8 Chapter 2 Copyright ©2007 by South-Western, a division of Thomson Learning. All rights reserved General Administrative Theorists Henri Fayol – Believed that the practice of management was distinct from other organizational functions – Developed fourteen principles of management that applied to all organizational situations Max Weber – Developed a theory of authority based on an ideal type of organization (bureaucracy) Emphasized rationality, predictability, impersonality, technical competence, and authoritarianism 8

9 Chapter 2 Copyright ©2007 by South-Western, a division of Thomson Learning. All rights reserved Bureaucratic Management Bureaucracy The exercise of control on the basis of knowledge, expertise, or experience. Max Weber,

10 Chapter 2 Copyright ©2007 by South-Western, a division of Thomson Learning. All rights reserved The Aim of Bureaucracy Qualification-based hiring 2. Merit-based promotion 3. Chain of command 4. Division of labor 5. Impartial application of rules and procedures 6. Recorded in writing 7. Managers separate from owners

11 Chapter 2 Copyright ©2007 by South-Western, a division of Thomson Learning. All rights reserved Administrative Management: Henri Fayol Division of work 2. Authority and responsibility 3. Discipline 4. Unity of command 5. Unity of direction 6. Subordination of individual interests 7. Remuneration 8. Centralization 9. Scalar chain 10. Order 11. Equity 12. Stability of tenure of personnel 13. Initiative 14. Esprit de corps Adapted from Exhibit 2.4

12 Chapter 2 Copyright ©2007 by South-Western, a division of Thomson Learning. All rights reserved Human Relations Management Efficiency alone is not enough to produce organizational success. Success also depends on treating workers well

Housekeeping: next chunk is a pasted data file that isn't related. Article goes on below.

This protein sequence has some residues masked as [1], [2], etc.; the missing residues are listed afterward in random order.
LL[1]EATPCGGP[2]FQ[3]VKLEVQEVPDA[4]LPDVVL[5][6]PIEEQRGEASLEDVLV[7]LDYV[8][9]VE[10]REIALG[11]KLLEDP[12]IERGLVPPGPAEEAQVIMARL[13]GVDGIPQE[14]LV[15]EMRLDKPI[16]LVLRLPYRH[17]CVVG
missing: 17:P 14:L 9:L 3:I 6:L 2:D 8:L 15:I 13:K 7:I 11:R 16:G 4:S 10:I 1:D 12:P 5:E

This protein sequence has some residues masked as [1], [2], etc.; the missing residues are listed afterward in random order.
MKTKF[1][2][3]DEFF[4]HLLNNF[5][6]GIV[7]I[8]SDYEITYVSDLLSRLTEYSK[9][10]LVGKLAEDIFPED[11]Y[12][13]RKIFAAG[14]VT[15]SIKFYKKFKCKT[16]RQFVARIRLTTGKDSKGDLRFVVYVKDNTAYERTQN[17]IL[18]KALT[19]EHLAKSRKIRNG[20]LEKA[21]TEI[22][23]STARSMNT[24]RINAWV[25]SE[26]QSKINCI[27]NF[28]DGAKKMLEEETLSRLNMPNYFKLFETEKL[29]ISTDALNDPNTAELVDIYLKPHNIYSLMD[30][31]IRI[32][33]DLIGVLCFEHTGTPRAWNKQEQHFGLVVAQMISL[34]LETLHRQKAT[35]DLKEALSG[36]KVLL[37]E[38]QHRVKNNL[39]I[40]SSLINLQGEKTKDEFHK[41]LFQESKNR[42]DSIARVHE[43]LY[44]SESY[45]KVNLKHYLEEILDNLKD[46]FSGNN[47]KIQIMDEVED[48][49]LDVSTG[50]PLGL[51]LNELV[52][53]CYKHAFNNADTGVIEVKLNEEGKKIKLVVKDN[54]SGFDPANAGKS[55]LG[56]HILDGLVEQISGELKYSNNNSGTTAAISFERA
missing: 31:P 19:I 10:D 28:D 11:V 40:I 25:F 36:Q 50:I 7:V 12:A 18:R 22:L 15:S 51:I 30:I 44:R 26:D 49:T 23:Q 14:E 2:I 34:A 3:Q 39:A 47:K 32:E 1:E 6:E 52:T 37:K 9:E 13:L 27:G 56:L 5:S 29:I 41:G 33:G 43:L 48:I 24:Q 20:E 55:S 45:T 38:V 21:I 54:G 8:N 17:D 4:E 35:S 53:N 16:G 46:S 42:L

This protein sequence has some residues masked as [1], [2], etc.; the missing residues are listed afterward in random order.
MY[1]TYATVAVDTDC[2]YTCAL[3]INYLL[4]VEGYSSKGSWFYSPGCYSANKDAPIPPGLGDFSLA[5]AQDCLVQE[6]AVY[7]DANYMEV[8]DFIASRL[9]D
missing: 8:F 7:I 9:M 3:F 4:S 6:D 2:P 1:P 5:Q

13 Chapter 2 Copyright ©2007 by South-Western, a division of Thomson Learning. All rights reserved Mary Parker Follett Mary Parker Follett is known today as the mother of scientific management." Her many contributions to modern management include the ideas of negotiation, conflict resolution, and power sharing. 13 Mary Parker Follett,

14 Chapter 2 Copyright ©2007 by South-Western, a division of Thomson Learning. All rights reserved Constructive Conflict and Coordination: Mary Parker Follett Dealing with Conflict Compromise Domination Integration

15 Chapter 2 Copyright ©2007 by South-Western, a division of Thomson Learning. All rights reserved Constructive Conflict and Coordination: Mary Parker Follett Coordination as reciprocal relating all the factors in a situation 2.Coordination by direct contact of the responsible people concerned 3.Coordination in the early stages 4.Coordination as a continuing process 1.Coordination as reciprocal relating all the factors in a situation 2.Coordination by direct contact of the responsible people concerned 3.Coordination in the early stages 4.Coordination as a continuing process Fundamental Principals of Organizations

16 Chapter 2 Copyright ©2007 by South-Western, a division of Thomson Learning. All rights reserved Hawthorne Studies: Elton Mayo Workers feelings and attitudes affected their work Financial incentives werent the most important motivator for workers Group norms and behavior play a critical role in behavior at work